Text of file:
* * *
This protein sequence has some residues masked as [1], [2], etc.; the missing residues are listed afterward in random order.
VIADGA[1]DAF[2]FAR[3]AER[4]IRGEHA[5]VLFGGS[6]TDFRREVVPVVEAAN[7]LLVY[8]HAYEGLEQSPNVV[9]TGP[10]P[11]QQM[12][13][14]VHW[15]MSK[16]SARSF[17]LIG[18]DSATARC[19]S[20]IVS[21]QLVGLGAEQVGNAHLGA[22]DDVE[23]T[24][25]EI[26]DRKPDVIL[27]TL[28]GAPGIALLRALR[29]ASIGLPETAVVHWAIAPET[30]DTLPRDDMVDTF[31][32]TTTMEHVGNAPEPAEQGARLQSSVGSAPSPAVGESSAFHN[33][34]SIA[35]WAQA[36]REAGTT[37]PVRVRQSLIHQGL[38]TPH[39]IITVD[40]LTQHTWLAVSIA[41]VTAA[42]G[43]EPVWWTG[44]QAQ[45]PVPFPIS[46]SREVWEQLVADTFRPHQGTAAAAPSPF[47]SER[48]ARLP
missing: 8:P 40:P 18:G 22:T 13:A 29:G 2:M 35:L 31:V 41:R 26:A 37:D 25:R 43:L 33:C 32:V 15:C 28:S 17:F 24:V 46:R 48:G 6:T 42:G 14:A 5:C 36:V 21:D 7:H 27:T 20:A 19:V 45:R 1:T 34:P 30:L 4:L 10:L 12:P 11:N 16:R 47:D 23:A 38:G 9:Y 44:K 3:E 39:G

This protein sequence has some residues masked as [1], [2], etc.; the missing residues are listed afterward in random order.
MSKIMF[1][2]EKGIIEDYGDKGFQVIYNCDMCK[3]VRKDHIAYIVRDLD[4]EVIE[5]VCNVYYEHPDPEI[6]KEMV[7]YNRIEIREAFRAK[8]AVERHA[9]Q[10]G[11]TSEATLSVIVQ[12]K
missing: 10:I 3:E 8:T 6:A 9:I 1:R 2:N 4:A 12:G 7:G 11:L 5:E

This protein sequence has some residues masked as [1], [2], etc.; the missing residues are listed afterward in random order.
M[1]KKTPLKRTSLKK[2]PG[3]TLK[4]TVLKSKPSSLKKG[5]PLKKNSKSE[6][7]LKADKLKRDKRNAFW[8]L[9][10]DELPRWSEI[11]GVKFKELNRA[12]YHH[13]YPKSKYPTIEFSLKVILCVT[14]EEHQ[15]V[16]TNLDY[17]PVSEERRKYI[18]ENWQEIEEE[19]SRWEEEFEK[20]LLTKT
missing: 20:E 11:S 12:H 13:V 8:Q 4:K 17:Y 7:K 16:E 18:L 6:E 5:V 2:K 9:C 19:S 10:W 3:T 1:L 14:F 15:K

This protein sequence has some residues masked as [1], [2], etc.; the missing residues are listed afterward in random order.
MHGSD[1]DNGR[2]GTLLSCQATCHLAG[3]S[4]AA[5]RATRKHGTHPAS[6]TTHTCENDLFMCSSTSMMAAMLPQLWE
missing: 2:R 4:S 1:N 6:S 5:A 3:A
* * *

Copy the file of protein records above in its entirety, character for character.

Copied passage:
This protein sequence has some residues masked as [1], [2], etc.; the missing residues are listed afterward in random order.
VIADGA[1]DAF[2]FAR[3]AER[4]IRGEHA[5]VLFGGS[6]TDFRREVVPVVEAAN[7]LLVY[8]HAYEGLEQSPNVV[9]TGP[10]P[11]QQM[12][13][14]VHW[15]MSK[16]SARSF[17]LIG[18]DSATARC[19]S[20]IVS[21]QLVGLGAEQVGNAHLGA[22]DDVE[23]T[24][25]EI[26]DRKPDVIL[27]TL[28]GAPGIALLRALR[29]ASIGLPETAVVHWAIAPET[30]DTLPRDDMVDTF[31][32]TTTMEHVGNAPEPAEQGARLQSSVGSAPSPAVGESSAFHN[33][34]SIA[35]WAQA[36]REAGTT[37]PVRVRQSLIHQGL[38]TPH[39]IITVD[40]LTQHTWLAVSIA[41]VTAA[42]G[43]EPVWWTG[44]QAQ[45]PVPFPIS[46]SREVWEQLVADTFRPHQGTAAAAPSPF[47]SER[48]ARLP
missing: 8:P 40:P 18:G 22:T 13:A 29:G 2:M 35:L 31:V 41:R 26:A 37:D 25:R 43:L 33:C 32:V 15:C 28:S 17:F 24:V 46:R 48:G 6:T 42:G 14:A 5:C 36:V 21:D 7:H 27:T 20:A 19:V 45:R 1:T 34:P 30:L 4:L 10:L 12:P 11:N 16:R 47:D 23:A 38:G 9:Y 44:K 3:E 39:G

This protein sequence has some residues masked as [1], [2], etc.; the missing residues are listed afterward in random order.
MSKIMF[1][2]EKGIIEDYGDKGFQVIYNCDMCK[3]VRKDHIAYIVRDLD[4]EVIE[5]VCNVYYEHPDPEI[6]KEMV[7]YNRIEIREAFRAK[8]AVERHA[9]Q[10]G[11]TSEATLSVIVQ[12]K
missing: 10:I 3:E 8:T 6:A 9:I 1:R 2:N 4:A 12:G 7:G 11:L 5:E

This protein sequence has some residues masked as [1], [2], etc.; the missing residues are listed afterward in random order.
M[1]KKTPLKRTSLKK[2]PG[3]TLK[4]TVLKSKPSSLKKG[5]PLKKNSKSE[6][7]LKADKLKRDKRNAFW[8]L[9][10]DELPRWSEI[11]GVKFKELNRA[12]YHH[13]YPKSKYPTIEFSLKVILCVT[14]EEHQ[15]V[16]TNLDY[17]PVSEERRKYI[18]ENWQEIEEE[19]SRWEEEFEK[20]LLTKT
missing: 20:E 11:S 12:H 13:V 8:Q 4:K 17:Y 7:K 16:E 18:L 6:E 5:V 2:K 9:C 19:S 10:W 3:T 1:L 14:F 15:K

This protein sequence has some residues masked as [1], [2], etc.; the missing residues are listed afterward in random order.
MHGSD[1]DNGR[2]GTLLSCQATCHLAG[3]S[4]AA[5]RATRKHGTHPAS[6]TTHTCENDLFMCSSTSMMAAMLPQLWE
missing: 2:R 4:S 1:N 6:S 5:A 3:A